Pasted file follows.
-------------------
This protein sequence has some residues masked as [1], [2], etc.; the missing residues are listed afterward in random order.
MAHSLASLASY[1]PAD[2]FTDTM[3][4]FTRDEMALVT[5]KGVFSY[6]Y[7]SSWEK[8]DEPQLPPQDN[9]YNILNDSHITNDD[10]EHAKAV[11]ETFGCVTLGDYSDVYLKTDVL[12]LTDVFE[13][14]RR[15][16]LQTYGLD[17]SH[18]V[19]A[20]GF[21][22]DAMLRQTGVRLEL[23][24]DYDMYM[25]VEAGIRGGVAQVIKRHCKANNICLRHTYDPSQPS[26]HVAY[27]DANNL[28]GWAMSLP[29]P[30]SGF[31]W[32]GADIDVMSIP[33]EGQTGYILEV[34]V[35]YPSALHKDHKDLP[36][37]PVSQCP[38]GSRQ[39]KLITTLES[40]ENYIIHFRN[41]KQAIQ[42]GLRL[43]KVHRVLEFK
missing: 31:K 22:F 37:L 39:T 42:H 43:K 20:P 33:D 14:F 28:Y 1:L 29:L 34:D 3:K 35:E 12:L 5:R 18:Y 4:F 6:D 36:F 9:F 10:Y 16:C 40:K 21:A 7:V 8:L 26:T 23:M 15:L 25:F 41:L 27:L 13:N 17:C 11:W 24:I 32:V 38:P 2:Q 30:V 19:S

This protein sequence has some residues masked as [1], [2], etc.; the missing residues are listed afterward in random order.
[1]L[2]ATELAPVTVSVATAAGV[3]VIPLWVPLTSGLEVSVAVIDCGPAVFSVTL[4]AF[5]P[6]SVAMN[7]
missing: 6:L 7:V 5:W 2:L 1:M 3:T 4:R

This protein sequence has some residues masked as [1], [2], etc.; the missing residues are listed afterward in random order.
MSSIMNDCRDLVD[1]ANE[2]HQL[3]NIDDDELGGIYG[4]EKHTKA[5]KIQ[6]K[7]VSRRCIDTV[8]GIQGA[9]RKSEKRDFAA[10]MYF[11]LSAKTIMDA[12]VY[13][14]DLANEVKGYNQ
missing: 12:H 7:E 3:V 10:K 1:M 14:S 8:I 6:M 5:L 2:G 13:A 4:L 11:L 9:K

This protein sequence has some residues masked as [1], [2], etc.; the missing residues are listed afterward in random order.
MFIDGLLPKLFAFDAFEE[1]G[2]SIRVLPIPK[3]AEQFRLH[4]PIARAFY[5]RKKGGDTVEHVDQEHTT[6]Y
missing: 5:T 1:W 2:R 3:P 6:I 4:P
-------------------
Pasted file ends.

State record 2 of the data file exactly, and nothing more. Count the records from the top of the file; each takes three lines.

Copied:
This protein sequence has some residues masked as [1], [2], etc.; the missing residues are listed afterward in random order.
[1]L[2]ATELAPVTVSVATAAGV[3]VIPLWVPLTSGLEVSVAVIDCGPAVFSVTL[4]AF[5]P[6]SVAMN[7]
missing: 6:L 7:V 5:W 2:L 1:M 3:T 4:R